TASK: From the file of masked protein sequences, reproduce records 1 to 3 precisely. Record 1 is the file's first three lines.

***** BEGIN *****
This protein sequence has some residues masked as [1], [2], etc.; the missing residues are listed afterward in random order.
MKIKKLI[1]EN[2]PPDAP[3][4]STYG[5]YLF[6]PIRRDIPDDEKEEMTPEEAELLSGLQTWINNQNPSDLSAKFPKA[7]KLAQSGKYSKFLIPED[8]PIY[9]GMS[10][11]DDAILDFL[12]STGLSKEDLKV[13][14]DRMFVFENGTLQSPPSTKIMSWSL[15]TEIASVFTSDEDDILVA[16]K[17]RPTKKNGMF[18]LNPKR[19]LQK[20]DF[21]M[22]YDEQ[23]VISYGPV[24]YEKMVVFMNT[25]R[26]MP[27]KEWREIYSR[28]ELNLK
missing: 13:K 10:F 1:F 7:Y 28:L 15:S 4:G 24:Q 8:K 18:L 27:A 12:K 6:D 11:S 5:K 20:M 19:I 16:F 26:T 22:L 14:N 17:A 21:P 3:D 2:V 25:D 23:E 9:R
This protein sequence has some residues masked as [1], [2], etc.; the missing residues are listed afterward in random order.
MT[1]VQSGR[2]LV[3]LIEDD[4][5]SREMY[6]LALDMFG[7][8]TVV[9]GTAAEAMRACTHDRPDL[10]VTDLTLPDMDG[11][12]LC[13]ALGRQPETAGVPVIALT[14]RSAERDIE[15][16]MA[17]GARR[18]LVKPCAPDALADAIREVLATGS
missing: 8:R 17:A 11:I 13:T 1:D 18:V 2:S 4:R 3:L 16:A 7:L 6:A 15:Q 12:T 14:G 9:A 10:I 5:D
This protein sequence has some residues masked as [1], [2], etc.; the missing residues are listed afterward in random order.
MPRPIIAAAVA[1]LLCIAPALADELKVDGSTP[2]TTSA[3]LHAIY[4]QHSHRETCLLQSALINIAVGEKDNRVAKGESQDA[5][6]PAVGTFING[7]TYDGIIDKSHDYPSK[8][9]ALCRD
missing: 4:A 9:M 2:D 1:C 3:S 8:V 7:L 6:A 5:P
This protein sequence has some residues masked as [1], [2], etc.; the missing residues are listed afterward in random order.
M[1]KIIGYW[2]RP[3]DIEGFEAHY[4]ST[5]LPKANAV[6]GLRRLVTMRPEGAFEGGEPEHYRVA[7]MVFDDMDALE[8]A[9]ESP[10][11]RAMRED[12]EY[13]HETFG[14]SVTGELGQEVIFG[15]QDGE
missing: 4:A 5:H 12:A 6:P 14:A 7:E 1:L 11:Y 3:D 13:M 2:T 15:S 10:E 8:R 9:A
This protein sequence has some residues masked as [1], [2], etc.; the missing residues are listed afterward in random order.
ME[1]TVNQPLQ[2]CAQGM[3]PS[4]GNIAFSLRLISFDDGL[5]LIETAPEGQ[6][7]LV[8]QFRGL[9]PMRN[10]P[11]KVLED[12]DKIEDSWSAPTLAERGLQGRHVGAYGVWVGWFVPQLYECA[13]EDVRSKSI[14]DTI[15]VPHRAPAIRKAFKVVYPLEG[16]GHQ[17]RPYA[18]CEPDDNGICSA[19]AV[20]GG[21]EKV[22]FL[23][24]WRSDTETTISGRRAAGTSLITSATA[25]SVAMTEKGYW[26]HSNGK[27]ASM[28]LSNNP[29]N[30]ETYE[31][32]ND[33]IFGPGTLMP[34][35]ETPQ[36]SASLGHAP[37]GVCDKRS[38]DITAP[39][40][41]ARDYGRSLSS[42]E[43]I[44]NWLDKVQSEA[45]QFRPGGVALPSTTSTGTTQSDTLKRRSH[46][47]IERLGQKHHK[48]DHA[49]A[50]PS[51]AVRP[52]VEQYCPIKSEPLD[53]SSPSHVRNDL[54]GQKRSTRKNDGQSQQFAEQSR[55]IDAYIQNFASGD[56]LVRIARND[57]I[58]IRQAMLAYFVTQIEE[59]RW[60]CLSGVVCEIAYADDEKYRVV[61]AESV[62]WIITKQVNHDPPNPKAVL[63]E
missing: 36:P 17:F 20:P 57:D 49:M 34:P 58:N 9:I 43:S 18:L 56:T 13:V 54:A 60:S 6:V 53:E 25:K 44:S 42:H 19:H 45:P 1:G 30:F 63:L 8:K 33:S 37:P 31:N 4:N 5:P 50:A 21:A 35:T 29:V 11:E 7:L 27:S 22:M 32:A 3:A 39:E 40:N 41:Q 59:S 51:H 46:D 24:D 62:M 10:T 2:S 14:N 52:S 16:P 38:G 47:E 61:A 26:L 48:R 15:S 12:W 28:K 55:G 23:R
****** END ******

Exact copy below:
This protein sequence has some residues masked as [1], [2], etc.; the missing residues are listed afterward in random order.
MKIKKLI[1]EN[2]PPDAP[3][4]STYG[5]YLF[6]PIRRDIPDDEKEEMTPEEAELLSGLQTWINNQNPSDLSAKFPKA[7]KLAQSGKYSKFLIPED[8]PIY[9]GMS[10][11]DDAILDFL[12]STGLSKEDLKV[13][14]DRMFVFENGTLQSPPSTKIMSWSL[15]TEIASVFTSDEDDILVA[16]K[17]RPTKKNGMF[18]LNPKR[19]LQK[20]DF[21]M[22]YDEQ[23]VISYGPV[24]YEKMVVFMNT[25]R[26]MP[27]KEWREIYSR[28]ELNLK
missing: 13:K 10:F 1:F 7:Y 28:L 15:S 4:G 24:Q 8:K 18:L 27:A 12:K 6:D 11:S 5:K 20:M 19:I 16:F 26:T 22:L 14:N 17:A 21:P 3:D 2:V 25:D 23:E 9:R
This protein sequence has some residues masked as [1], [2], etc.; the missing residues are listed afterward in random order.
MT[1]VQSGR[2]LV[3]LIEDD[4][5]SREMY[6]LALDMFG[7][8]TVV[9]GTAAEAMRACTHDRPDL[10]VTDLTLPDMDG[11][12]LC[13]ALGRQPETAGVPVIALT[14]RSAERDIE[15][16]MA[17]GARR[18]LVKPCAPDALADAIREVLATGS
missing: 8:R 17:A 11:I 13:T 1:D 18:V 2:S 4:R 3:L 16:A 7:L 6:A 15:Q 12:T 14:G 9:A 10:I 5:D
This protein sequence has some residues masked as [1], [2], etc.; the missing residues are listed afterward in random order.
MPRPIIAAAVA[1]LLCIAPALADELKVDGSTP[2]TTSA[3]LHAIY[4]QHSHRETCLLQSALINIAVGEKDNRVAKGESQDA[5][6]PAVGTFING[7]TYDGIIDKSHDYPSK[8][9]ALCRD
missing: 4:A 9:M 2:D 1:C 3:S 8:V 7:L 6:A 5:P